Ok, I'm not normally the sort of person to rant. But after having watched yet another TV travel documentary hosted by a middle-aged male presenter, I feel I must nail my colours to the mast on behalf of womankind.
This autumn the UK screens seem to be awash with travel documentaries. Last night it was writer and comedian Stephen Fry tootling around America in his oh so very British London taxi. Then writer and comedian Paul Merton was in India trying out his batting at a cricket club for the blind. Competing with him on the same night was writer and comedian Gryff Rhys Jones trying to sing Gospel in New York as part of his Greatest cities of the World series. Can you see a pattern emerging? Is there a conspiracy out there to get all the aging male comedians on our screens in one week and then flog us their coffee table book for Christmas?
I blame Michael Palin, the grand-daddy of them all for starting the trend. I'll even admit to having his videos and books on my shelf.
But where are all the female TV travel presenters? I'm longing to see some attractive and intrepid gal getting up to something adventurous in somewhere exotic. My husband is getting fed up of hearing me moan about it too. The closest we've got recently is Tribal Wives, where the formula is to take an English women in need of a life change to stay with a remote community and then line them up for a prospective romance with some unfortunate local. No stereotypes there then!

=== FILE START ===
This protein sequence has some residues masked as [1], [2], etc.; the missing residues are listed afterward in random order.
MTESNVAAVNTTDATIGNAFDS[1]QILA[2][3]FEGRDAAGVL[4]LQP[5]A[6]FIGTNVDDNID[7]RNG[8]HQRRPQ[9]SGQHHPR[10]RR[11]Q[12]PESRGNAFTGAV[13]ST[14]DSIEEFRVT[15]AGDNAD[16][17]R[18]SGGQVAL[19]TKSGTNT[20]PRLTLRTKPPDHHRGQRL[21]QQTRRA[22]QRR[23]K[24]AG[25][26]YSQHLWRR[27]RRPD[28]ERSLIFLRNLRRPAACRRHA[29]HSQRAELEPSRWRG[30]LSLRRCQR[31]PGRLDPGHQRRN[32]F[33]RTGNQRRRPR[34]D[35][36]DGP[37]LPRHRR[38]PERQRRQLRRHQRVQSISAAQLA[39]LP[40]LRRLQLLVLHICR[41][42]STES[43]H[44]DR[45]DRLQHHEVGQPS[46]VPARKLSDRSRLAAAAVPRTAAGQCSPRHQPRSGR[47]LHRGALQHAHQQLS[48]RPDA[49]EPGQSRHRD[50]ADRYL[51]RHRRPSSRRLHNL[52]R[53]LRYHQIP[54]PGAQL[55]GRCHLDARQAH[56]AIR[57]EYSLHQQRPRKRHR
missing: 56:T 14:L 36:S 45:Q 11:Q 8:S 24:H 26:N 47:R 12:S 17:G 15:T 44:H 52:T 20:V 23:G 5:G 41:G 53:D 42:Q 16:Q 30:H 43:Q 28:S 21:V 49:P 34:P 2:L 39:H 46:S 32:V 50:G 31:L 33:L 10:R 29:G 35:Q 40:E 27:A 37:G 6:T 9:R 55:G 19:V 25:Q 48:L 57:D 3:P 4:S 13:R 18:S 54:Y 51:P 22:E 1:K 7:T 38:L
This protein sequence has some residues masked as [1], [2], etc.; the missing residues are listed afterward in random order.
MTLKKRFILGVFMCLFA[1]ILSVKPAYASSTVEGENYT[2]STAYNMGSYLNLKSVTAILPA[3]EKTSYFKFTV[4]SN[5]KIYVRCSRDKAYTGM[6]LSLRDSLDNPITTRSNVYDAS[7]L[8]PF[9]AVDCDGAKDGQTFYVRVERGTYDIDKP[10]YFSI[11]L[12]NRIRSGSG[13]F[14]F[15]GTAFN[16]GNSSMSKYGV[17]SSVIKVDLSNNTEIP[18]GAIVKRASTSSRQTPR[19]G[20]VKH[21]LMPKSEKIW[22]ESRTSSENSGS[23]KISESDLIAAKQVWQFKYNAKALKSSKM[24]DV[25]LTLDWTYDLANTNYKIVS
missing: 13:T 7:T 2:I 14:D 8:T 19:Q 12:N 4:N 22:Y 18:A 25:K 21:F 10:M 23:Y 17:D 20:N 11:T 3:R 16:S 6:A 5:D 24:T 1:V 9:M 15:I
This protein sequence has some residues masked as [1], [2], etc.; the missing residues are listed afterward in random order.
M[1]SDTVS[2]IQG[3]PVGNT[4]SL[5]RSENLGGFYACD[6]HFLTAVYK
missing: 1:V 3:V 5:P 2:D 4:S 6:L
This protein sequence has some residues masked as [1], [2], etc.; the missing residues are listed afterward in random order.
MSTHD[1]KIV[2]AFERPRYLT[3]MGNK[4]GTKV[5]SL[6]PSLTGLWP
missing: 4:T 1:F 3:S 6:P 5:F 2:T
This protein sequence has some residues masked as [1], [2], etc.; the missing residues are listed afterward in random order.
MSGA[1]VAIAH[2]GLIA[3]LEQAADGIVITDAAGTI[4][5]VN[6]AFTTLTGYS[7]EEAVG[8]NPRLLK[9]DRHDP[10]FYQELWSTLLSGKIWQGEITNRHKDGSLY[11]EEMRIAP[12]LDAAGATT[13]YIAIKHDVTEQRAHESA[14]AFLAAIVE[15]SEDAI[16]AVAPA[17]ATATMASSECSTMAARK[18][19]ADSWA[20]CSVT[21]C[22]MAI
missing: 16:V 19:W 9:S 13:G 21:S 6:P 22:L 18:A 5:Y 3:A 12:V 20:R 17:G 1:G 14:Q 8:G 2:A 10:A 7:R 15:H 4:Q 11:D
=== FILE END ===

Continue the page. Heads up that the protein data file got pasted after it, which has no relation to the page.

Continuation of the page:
I'll make an exception of course for Bruce Parry, who brings a charming if slightly mad brand of enthusiasm to everything he does. I can't forget the sight of him leaping naked over a row of cattle in an initiation ceremony in Ethiopia. And at the prospect of taking the halucinogenic drug Ayahuasca, which will make him vomit uncontrollably before giving him wierd dreams, he can't wait!
When I was in Ecuador our guide told us a fairy tale of two travellers who mysteriously disappeared into the rainforest. But unlike Hansel and Gretel there was no happy ending. Eventually it was discovered that they had died after overdosing on Ayahuasca but the locals had hidden their bodies for fear of the trouble they'd be in. After that I decided to pass on the Ayahuasca.
Then there are those Medicine Men, the identical twins Chris and Xand, with such a lovely bedside manner. They agonise over whether they should treat sick children using western medicine or leave them to the herbal remedies of the local shaman. The scene where they found a tapeworm in a piece of roasted monkey was especially appetising.
But there's something missing for me - where are all the adventurous female TV travel presenters? I know the women travellers are out there because I read their blogs. But why aren't they on TV?
Here's my vision for the next hit TV travel series.
Intrepid lady sets off to explore the unspoiled wildernesses, penetrate into the deepest rainforest, stay with the nomadic peoples of the desert and bring us her stories from a woman's point of view. No powerful motorbikes or other boys toys will be involved!
Or how about this scenario?
Hip and gorgeous babe scours cities from Istanbul to Marakesh, Berlin to Beijing, searching out the most secret and cool haunts with the help of the local blogger in each location. By the way, I'm past thinking of myself as that hip and gorgeous babe, but I could always be her fixer.
What do you think? Any collaborators out there?
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